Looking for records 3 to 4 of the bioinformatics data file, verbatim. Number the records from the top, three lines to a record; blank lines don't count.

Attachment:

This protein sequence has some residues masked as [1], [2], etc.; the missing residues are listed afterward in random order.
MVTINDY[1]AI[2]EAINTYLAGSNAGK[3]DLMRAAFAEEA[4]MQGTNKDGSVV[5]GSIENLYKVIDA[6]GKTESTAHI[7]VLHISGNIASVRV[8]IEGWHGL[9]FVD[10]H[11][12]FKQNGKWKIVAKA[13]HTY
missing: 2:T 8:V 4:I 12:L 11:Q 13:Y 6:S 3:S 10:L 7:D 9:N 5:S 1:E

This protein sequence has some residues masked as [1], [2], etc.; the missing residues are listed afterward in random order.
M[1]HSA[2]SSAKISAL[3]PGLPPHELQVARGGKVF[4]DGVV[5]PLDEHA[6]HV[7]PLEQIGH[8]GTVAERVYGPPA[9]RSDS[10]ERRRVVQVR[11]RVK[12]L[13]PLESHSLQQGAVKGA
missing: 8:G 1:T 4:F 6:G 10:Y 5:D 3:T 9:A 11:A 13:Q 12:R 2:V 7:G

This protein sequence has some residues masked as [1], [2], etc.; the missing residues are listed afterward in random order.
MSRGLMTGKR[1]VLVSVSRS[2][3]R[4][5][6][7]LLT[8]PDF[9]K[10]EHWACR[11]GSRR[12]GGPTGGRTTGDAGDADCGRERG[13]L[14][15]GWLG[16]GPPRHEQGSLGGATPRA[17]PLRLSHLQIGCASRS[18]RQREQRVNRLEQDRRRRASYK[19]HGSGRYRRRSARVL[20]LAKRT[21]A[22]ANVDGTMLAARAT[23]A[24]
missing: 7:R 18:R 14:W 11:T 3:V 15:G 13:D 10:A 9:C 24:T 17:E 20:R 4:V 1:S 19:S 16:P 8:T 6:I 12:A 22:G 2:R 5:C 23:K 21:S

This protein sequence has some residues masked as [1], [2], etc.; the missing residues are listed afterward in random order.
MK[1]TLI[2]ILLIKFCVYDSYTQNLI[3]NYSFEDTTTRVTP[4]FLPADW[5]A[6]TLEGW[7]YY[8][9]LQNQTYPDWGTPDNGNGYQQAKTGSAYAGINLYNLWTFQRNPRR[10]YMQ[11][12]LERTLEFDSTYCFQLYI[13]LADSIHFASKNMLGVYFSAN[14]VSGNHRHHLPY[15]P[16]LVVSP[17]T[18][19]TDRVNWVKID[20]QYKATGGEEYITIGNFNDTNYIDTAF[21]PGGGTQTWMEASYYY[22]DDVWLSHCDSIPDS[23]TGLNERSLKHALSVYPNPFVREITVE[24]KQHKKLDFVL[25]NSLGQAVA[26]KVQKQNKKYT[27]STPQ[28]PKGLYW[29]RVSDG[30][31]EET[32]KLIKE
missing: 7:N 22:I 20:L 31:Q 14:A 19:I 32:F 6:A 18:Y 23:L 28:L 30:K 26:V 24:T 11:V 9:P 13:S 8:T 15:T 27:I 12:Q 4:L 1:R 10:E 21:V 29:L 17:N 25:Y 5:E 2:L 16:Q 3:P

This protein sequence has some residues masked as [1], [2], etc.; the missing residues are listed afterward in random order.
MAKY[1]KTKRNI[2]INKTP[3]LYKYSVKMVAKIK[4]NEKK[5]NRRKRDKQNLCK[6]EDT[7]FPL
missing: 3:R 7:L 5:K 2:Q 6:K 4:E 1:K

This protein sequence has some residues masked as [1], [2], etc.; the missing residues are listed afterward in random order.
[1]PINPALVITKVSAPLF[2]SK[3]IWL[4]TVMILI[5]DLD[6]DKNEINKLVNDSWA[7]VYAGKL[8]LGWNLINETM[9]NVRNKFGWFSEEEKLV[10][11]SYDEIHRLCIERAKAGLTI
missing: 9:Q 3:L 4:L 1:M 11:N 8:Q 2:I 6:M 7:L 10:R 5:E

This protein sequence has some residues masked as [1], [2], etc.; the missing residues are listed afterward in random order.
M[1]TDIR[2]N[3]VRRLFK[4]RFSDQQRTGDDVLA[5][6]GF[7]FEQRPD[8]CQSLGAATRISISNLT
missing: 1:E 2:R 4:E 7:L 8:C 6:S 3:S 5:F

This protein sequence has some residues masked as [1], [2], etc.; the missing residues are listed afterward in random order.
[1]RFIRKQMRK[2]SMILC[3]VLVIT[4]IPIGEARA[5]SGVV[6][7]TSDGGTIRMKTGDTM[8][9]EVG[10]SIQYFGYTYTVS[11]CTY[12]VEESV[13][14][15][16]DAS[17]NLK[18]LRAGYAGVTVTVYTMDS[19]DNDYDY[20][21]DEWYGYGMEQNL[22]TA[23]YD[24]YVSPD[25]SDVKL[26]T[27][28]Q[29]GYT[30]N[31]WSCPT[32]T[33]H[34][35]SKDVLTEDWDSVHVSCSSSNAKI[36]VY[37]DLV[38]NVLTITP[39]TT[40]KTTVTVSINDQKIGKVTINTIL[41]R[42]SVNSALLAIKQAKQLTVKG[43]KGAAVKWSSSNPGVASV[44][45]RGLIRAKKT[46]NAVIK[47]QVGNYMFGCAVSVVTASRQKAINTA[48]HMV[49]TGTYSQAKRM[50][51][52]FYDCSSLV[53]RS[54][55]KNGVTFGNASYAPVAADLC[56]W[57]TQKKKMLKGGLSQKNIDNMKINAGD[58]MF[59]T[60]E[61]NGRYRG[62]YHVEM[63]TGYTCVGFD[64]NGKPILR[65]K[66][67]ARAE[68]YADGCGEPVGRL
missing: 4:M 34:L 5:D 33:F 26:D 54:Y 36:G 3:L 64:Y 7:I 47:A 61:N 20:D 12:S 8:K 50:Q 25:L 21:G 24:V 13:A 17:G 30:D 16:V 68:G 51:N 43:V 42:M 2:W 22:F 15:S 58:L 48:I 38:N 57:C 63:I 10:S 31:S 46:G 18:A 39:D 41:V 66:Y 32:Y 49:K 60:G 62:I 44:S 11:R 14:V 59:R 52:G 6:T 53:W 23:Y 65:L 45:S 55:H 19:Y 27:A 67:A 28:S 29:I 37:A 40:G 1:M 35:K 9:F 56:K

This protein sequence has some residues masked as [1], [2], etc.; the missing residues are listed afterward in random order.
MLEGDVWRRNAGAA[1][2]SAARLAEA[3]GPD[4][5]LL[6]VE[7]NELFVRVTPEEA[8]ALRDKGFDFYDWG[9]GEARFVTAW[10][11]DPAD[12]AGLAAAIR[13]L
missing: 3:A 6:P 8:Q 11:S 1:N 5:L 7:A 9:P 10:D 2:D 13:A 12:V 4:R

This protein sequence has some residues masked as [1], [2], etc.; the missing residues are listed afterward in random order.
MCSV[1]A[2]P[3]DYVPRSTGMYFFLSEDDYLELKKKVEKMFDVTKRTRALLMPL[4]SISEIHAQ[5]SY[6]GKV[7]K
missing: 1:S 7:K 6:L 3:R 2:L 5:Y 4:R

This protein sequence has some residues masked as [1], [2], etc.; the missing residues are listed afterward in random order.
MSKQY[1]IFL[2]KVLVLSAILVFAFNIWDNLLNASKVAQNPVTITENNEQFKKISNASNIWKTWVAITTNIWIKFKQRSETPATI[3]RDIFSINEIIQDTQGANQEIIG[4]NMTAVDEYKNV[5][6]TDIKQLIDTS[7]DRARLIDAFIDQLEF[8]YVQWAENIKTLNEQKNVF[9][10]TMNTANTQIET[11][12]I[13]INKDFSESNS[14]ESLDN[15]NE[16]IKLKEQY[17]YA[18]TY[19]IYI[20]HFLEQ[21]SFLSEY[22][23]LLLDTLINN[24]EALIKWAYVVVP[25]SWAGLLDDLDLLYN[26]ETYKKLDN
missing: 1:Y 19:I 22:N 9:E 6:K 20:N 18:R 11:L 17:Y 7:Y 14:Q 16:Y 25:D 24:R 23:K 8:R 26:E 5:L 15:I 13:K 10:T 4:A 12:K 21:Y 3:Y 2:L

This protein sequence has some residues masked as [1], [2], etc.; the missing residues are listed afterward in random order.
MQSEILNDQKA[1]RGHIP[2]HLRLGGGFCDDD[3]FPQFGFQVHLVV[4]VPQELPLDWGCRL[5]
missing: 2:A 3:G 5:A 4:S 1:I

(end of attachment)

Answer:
This protein sequence has some residues masked as [1], [2], etc.; the missing residues are listed afterward in random order.
MSRGLMTGKR[1]VLVSVSRS[2][3]R[4][5][6][7]LLT[8]PDF[9]K[10]EHWACR[11]GSRR[12]GGPTGGRTTGDAGDADCGRERG[13]L[14][15]GWLG[16]GPPRHEQGSLGGATPRA[17]PLRLSHLQIGCASRS[18]RQREQRVNRLEQDRRRRASYK[19]HGSGRYRRRSARVL[20]LAKRT[21]A[22]ANVDGTMLAARAT[23]A[24]
missing: 7:R 18:R 14:W 11:T 3:V 15:G 13:D 10:A 9:C 24:T 17:E 20:R 4:V 1:S 19:S 16:P 8:T 6:I 12:A 22:G 2:R 5:C 23:K 21:S

This protein sequence has some residues masked as [1], [2], etc.; the missing residues are listed afterward in random order.
MK[1]TLI[2]ILLIKFCVYDSYTQNLI[3]NYSFEDTTTRVTP[4]FLPADW[5]A[6]TLEGW[7]YY[8][9]LQNQTYPDWGTPDNGNGYQQAKTGSAYAGINLYNLWTFQRNPRR[10]YMQ[11][12]LERTLEFDSTYCFQLYI[13]LADSIHFASKNMLGVYFSAN[14]VSGNHRHHLPY[15]P[16]LVVSP[17]T[18][19]TDRVNWVKID[20]QYKATGGEEYITIGNFNDTNYIDTAF[21]PGGGTQTWMEASYYY[22]DDVWLSHCDSIPDS[23]TGLNERSLKHALSVYPNPFVREITVE[24]KQHKKLDFVL[25]NSLGQAVA[26]KVQKQNKKYT[27]STPQ[28]PKGLYW[29]RVSDG[30][31]EET[32]KLIKE
missing: 7:N 22:I 20:L 31:Q 14:A 19:I 32:F 6:A 18:Y 23:L 28:L 30:K 26:V 24:T 11:V 9:P 13:S 8:T 15:T 27:I 12:Q 4:L 1:R 10:E 21:V 29:L 17:N 25:Y 5:E 2:L 16:Q 3:P